City Council members listened to more public debate regarding the proposed massage ordinance at the Monday, Sept. 18 meeting as they fine-tune the verbiage before returning for a vote at the next meeting, Oct. 2.
At the center of the debate — should the city incorporate the California Massage Therapy Council’s (CAMTC) criteria into the new ordinance as well as require CAMTC accreditation for new massage businesses as a condition of licensing within the city limits — seemed to receive support from the audience but some council members were concerned about future ramifications.
While current massage businesses already in operation would be grandfathered in, it could create an issue for anyone not CAMTC-certified if they lost their business license in the future.
For the most part, many of the attending therapists were in favor of the CAMTC requirement, but admitted, the problem is policing the few bad apples in town providing illicit services.
Lori Shiflet, an Oakdale massage therapist for the past 20 years said, “There’s a problem and all the therapists in town know there’s a problem … I think that 90 percent of the therapists in town are ethical and do a good job … I think we all know who the issue is.”
One of the proposed requirements in the new ordinance is a time restriction, as the businesses suspected of illicit activities have “Open” signs posted at all hours of the night.
“No one open at 8 p.m. is doing anything good,” Shiflet said.
The frustration on both sides — law enforcement and legitimate massage businesses — appears valid as enforcement and policing are a sticky issue with plenty of loopholes to abuse.
City Manager Bryan Whitemyer welcomed the public feedback, saying, “We want all of this input; this is good,” adding, “I can understand the frustration, it’s no different than traffic enforcement. We don’t have the resources to enforce every place uniformly every time and the same thing goes for the massage therapy.”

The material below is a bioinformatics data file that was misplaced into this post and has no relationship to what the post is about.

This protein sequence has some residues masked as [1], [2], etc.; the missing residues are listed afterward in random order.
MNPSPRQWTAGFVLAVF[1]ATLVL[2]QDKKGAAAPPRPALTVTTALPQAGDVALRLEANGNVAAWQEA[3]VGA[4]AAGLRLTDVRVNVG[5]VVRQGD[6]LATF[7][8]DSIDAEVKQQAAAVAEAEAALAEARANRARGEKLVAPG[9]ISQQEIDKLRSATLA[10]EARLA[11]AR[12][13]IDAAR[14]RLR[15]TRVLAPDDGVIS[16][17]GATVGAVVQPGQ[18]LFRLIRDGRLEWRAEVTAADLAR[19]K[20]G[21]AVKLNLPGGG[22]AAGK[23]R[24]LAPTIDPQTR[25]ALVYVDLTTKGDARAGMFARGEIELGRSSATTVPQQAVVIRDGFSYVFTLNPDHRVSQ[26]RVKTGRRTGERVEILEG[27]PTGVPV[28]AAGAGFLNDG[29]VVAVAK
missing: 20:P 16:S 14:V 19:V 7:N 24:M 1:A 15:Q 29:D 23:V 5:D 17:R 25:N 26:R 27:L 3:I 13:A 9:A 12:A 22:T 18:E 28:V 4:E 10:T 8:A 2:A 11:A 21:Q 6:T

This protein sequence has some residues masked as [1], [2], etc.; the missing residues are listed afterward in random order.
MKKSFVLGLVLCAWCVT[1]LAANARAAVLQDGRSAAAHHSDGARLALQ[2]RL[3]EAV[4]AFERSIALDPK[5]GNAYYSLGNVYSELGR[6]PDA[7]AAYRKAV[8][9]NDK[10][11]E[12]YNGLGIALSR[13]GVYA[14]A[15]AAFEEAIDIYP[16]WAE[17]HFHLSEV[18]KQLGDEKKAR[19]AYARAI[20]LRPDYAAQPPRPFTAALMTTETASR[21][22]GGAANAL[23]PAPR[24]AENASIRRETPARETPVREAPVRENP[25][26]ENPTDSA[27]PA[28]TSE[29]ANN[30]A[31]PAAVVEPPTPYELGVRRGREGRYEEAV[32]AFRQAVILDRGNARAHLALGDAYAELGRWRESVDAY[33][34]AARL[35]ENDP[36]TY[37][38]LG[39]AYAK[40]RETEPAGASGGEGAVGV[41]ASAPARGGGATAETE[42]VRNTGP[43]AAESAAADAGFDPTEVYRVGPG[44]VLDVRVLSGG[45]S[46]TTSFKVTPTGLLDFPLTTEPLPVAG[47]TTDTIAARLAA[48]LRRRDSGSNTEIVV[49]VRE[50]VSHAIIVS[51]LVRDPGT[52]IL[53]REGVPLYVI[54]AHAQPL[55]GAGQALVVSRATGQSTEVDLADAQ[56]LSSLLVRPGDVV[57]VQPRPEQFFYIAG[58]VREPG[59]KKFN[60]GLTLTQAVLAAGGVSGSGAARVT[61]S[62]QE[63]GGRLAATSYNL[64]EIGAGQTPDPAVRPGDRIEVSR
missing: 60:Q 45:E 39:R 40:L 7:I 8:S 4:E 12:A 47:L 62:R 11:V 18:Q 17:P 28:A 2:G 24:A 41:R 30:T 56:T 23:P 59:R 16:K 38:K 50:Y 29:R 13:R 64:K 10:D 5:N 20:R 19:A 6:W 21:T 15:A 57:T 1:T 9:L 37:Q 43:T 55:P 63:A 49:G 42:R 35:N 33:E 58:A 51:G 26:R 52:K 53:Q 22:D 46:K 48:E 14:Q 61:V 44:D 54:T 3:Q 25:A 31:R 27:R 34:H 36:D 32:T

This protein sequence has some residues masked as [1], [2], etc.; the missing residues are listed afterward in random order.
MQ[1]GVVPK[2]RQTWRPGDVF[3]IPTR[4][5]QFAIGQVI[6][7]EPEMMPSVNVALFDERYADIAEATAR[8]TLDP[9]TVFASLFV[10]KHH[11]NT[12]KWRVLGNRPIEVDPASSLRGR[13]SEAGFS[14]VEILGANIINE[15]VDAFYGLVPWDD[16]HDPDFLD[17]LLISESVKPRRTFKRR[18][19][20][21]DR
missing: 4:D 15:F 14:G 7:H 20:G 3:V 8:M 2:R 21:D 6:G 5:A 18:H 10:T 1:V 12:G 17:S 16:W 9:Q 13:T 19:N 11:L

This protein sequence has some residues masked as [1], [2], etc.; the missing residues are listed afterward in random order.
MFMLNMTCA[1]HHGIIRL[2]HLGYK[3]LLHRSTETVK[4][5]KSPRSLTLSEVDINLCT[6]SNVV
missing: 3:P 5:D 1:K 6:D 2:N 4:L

Finding a long-term, effective solution isn’t as easy as just throwing together a sting operation and shutting down the bad actors, either.
Whitemyer said, OPD would happily become more aggressive in shutting down the troublesome businesses if it were effective. Without something such as the CAMTC requirement for licensing, the guilty parties would simply open a new business the following day.
It’s like playing whack-a-mole with limited resources and the bad actors use every loophole they can to keep the game in play.
With the additional input, Police Chief Jerry Ramar will return to the council Oct. 2 with a revised ordinance for the council members to consider as an action item.
Council member Christopher Smith reminded the audience that the packet will be available the Thursday before the Monday council meeting if anyone would like to familiarize themselves with the new ordinance before the vote.